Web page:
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Burhop, Gregory Douglas

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Emerald Den Games, 836 W. Cullerton Apt. 1

Starting early on in middle school, I was lucky enough to have a woodworking arts elective every year I spent there. Making real things for my friends and family to use was the highlight of every school year. Clip boards, napkin holders, jewelry boxes and clocks were just a few of the projects I remember being the most worthwhile hours I would spend in school.

Four years ago, a moment of philosophical discussion changed the path of my life. After building a tower out of dominoes my friends and I knocked it down by throwing what ever we had lying around at it. Looking at the ruins of our tower I wondered what it really meant to be knocked down completely and inversely what it meant to still be built. My friend Sam and I couldn't agree on an answer, so he took some dominoes and I took some dominoes, he built something and I built something and we knocked each other down. For weeks I worked on the rules and the end result was a game called 'Knock Down Bones'.

I knew the game was fun and challenging but that it needed a material to have it become real. I looked up my friend Brian in Asheville North Carolina and we discussed the best way to transform the game into barn wood. We took down a few barns and worked in his basement creating the first 6 sets of 'Knock Down Barns'. I was rusty at first but the lessons I had from my middle school shop class came back to help guide the design of the final product. Over three years I have made over 50 prototypes of Knock Down Barns, and with the positive feedback I received, I have now decided to try to produce a larger run of the games. I hope that those that play 'Knock Down Barns' are smiling and shake hands after every match. Remember, you can always build again!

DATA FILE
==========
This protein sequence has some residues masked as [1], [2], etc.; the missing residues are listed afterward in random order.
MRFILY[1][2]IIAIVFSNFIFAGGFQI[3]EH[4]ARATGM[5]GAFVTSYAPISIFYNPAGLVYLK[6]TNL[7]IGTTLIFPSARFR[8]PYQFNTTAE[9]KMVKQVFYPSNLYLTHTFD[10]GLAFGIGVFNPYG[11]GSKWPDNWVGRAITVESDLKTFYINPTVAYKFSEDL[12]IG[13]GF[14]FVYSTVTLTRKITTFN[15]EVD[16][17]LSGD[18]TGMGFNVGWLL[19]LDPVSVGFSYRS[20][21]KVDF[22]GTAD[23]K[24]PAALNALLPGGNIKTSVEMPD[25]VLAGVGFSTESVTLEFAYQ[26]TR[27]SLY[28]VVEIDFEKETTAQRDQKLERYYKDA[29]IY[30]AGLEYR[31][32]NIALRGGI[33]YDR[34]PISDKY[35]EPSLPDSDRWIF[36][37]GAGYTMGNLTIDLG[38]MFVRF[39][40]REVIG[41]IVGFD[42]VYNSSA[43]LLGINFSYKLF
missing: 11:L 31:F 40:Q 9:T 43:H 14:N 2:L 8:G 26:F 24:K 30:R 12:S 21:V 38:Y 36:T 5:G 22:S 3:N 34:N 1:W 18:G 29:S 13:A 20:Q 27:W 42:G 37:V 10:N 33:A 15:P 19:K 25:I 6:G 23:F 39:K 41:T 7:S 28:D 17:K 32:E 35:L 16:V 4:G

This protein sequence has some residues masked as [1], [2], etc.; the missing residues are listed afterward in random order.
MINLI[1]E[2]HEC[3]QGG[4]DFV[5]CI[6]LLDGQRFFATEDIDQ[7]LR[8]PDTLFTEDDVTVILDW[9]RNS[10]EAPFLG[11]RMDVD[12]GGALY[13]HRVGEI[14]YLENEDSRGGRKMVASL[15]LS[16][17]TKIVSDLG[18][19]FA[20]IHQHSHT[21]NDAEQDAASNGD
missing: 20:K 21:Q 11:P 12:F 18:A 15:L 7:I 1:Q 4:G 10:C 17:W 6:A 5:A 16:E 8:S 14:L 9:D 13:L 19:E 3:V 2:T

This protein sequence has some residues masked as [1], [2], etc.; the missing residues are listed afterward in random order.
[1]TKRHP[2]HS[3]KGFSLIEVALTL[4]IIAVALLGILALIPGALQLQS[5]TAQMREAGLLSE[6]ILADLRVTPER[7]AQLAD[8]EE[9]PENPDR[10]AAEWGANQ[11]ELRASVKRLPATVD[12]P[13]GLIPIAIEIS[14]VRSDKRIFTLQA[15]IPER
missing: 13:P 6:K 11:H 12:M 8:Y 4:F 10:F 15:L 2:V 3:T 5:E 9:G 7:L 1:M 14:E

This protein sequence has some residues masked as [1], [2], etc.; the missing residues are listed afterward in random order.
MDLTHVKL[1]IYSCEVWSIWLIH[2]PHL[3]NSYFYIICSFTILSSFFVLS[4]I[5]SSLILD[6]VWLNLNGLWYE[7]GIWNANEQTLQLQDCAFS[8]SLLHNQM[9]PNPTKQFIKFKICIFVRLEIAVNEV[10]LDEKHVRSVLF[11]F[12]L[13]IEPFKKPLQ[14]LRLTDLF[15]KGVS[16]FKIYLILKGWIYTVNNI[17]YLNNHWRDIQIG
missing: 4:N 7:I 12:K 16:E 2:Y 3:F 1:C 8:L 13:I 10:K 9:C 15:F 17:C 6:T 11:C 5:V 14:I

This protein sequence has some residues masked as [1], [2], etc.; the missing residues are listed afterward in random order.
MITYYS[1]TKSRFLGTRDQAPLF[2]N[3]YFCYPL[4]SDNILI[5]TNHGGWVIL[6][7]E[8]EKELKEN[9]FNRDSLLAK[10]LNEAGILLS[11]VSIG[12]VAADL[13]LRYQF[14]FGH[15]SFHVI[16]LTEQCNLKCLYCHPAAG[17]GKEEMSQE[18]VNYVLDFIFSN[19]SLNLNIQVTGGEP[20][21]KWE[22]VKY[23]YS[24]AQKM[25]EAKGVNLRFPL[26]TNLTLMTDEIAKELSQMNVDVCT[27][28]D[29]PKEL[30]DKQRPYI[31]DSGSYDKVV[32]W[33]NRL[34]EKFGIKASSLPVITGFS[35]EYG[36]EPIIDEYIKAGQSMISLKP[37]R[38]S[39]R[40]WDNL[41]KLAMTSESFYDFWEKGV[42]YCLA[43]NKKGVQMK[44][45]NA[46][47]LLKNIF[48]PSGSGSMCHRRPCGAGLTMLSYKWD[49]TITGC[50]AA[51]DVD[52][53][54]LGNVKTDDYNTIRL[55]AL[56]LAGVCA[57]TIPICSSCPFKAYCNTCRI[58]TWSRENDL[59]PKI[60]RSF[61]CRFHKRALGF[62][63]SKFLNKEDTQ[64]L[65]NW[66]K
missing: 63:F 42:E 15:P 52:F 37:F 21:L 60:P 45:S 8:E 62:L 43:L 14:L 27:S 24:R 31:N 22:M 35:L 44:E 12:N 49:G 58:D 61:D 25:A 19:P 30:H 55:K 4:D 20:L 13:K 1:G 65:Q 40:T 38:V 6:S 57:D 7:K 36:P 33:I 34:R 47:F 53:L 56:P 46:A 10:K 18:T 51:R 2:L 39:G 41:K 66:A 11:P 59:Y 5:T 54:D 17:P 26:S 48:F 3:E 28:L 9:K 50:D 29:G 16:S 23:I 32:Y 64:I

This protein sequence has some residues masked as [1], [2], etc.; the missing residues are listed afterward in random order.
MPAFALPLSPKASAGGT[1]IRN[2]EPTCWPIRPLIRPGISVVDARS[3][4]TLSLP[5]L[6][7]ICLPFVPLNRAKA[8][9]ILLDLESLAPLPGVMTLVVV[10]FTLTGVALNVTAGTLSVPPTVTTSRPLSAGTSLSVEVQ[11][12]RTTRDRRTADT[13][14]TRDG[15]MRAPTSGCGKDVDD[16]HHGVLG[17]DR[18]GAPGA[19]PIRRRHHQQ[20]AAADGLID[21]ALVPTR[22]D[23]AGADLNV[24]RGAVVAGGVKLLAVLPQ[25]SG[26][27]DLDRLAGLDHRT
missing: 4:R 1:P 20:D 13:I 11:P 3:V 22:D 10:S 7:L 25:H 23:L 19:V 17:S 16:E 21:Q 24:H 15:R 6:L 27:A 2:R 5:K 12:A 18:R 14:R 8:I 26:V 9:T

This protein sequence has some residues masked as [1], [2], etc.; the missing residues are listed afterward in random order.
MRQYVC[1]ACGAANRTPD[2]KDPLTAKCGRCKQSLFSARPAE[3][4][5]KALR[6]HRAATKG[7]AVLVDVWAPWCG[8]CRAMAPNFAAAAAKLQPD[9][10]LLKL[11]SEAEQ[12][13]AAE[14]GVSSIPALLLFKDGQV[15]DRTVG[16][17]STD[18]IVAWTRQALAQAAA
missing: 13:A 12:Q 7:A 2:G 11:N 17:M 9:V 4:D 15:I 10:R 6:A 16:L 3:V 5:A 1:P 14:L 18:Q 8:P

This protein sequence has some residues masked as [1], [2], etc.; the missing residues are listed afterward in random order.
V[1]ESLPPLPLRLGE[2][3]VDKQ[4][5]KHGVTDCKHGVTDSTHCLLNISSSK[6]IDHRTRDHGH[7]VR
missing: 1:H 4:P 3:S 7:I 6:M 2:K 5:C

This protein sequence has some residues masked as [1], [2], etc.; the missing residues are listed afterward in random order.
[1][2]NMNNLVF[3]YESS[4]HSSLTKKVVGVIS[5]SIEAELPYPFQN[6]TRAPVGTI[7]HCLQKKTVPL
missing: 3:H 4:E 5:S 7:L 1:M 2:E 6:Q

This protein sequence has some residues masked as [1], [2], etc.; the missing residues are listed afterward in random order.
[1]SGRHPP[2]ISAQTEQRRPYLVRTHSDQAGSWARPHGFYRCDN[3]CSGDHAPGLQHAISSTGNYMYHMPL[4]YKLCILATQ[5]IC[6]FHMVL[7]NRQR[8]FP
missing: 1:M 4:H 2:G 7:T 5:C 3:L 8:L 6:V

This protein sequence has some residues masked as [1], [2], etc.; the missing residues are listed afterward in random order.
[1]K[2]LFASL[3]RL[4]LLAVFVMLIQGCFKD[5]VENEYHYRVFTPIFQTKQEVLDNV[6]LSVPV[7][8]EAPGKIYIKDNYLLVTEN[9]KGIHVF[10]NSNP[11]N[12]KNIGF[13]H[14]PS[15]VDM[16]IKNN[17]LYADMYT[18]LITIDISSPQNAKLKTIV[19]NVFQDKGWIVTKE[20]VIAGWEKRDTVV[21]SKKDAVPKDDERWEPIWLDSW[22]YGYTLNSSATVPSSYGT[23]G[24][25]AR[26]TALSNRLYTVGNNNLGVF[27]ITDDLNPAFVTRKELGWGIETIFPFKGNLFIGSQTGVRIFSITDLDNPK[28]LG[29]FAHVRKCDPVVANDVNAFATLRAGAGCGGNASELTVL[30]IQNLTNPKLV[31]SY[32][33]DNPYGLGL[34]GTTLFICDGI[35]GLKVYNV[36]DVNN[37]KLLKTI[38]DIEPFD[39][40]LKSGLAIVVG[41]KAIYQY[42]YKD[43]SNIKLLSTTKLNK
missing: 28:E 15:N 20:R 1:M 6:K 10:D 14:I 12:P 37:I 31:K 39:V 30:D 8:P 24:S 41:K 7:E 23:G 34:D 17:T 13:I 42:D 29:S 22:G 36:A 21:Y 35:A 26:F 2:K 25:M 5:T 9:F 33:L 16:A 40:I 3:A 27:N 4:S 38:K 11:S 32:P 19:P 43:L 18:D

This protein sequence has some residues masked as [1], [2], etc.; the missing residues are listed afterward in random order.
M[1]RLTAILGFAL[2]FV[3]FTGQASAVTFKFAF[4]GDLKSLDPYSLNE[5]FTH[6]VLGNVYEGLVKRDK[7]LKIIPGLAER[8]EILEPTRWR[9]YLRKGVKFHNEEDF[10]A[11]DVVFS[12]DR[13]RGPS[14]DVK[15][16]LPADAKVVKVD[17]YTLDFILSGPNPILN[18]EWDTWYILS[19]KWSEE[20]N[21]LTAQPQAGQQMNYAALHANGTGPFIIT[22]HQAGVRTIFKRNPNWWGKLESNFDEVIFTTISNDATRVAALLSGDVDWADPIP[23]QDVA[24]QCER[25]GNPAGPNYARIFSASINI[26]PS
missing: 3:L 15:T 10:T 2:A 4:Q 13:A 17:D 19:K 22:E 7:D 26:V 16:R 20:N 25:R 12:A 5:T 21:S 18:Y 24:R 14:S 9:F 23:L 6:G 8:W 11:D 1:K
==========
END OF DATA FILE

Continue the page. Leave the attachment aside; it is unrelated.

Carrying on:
My favorite artistic medium is utilizing reclaimed barn wood. Old growth forests all over the East Coast of the United States were cut down and transformed by years of weather and use on farms and homesteads. I go to these places and find the barns that are in need of repair and repurpose this beautiful material into games that will last for ages.

Each board that I take off of a barn and analyze the grain of its wood opens a door into the history of the life of a more than 100 year old tree. This is an essential practice to use the material efficiently, because there are very few straight pieces of wood that have been a barn for so long. A meditative practice in the workshop I use is to talk to the wood and see what it wants to become.

I have developed my own board game that I now produce by hand here in Chicago. Each cut I make on the table saw turns another part of history into the future fun for someone's family game night.
My hope is that the care I take in producing the game 'Knock Down Barns' is seen as a delicate craft. Finding the barns, taking them down, prepping the wood and finishing them in the shop has now been 4 years of my life. I hope that my love for the material shows up in every little domino sized block!
Click thumbnails to enlarge.

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